By 2019 the first local industrial strategies will be agreed with MCAs. In the coming months LEPs and MCAs will need to start assessing what insights they will need to develop a post-Brexit strategy. Regeneris has been working with a number of combined authorities and LEPs already on this. Our advice to anyone going down this route would be to:

  • Make the case for your boundaries: particularly LEPs with overlapping boundaries should review if they have a sufficiently robust and up-to-date evidence base that makes the case for their economic geography.
  • Think broad: ensure you have evidence across the five foundations of the Industrial Strategy: ideas, people, infrastructure, business environment and (local) places. The scope of your thinking should also embrace cultural institutions, the quality/role of urban centres and the critical issue of inclusive growth to show how your economy can stay on a sustainable path.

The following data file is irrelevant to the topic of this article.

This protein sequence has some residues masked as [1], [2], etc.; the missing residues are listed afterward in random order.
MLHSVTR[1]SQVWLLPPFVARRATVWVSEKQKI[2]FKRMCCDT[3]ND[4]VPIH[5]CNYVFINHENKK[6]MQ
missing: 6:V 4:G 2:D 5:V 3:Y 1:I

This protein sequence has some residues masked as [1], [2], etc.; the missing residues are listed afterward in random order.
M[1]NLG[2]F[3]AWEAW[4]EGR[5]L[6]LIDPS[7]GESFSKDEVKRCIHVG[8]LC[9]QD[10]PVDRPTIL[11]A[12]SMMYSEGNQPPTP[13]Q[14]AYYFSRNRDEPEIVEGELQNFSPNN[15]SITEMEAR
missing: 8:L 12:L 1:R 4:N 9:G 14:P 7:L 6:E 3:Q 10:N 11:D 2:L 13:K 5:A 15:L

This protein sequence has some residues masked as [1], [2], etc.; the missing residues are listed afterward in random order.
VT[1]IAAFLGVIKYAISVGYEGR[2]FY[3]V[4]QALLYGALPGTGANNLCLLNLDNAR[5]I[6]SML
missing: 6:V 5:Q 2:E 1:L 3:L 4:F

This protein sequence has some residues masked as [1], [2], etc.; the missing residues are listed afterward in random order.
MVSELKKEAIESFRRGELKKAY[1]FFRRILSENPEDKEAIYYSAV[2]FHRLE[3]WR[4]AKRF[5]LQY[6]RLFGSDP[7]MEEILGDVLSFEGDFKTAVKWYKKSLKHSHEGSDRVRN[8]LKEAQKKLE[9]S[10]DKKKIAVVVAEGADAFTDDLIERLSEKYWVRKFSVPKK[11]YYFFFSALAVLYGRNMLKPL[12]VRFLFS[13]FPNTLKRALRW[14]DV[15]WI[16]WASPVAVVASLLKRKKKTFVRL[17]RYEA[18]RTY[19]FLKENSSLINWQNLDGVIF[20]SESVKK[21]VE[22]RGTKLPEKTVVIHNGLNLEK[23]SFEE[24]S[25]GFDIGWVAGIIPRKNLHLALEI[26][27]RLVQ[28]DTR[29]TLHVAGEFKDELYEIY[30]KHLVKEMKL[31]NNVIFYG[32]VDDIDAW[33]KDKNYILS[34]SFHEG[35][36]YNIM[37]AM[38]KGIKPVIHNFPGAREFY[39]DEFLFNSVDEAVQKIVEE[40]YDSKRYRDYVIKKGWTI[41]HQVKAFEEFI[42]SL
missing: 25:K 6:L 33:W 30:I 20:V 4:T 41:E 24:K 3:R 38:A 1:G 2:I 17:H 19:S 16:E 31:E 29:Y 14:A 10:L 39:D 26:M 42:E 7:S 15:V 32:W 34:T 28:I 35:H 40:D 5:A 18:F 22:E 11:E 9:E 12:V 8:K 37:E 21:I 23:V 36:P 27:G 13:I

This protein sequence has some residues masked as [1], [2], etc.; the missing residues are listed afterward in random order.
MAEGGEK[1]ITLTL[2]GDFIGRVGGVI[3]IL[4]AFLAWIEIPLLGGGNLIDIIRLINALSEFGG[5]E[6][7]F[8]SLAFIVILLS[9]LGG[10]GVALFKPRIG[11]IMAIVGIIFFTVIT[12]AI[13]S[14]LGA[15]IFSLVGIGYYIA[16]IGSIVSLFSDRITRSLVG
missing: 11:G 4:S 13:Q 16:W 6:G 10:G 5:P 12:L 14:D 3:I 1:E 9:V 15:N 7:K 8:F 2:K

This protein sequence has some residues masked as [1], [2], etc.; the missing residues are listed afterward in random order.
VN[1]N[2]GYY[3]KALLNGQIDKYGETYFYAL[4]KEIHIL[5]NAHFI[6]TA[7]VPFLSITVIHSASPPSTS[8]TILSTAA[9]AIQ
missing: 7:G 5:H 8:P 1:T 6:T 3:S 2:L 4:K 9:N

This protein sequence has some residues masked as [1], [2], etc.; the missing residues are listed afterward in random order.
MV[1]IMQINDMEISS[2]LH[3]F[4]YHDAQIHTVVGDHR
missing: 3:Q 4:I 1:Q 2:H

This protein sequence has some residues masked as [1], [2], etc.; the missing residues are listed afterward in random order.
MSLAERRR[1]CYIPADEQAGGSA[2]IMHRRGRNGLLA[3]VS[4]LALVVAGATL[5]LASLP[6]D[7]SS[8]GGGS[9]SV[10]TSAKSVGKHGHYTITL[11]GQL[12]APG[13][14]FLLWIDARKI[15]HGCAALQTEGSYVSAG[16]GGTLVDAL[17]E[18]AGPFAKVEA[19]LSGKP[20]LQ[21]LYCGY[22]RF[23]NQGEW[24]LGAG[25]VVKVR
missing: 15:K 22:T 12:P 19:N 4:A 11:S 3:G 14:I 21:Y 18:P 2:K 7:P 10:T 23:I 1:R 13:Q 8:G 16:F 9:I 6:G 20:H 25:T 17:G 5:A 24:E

• Focus on locally significant priority sectors: be ready to make tough and early choices about which sectors will generate the biggest growth and can drive the important productivity agenda. This may mean making some difficult decisions about lower value sectors which support a large number of local jobs.
  • Be realistic about trade & investment: in a post-Brexit world competition for inward investment and export businesses could be dramatically reshaped. At the same time, the core base of businesses which trade in domestic markets and your local start-ups need to be nurtured.
  • Keep labour market, demographics centre-stage: the skills agenda is clearly already a major concern for many sectors, especially higher value ones. Over time demographic changes combined with the housing challenge will, in many areas, become a constraint on economic growth. Some really difficult choices will be required in conjunction with local planning authorities as well as educational bodies.

Above all, act! There are many uncertainties which could lead to paralysis. We know also that resources are tight. But these cannot be reasons to sit back. Those areas which make sense of the opportunities emerging will be best able to mould the investments and progress their own local priorities.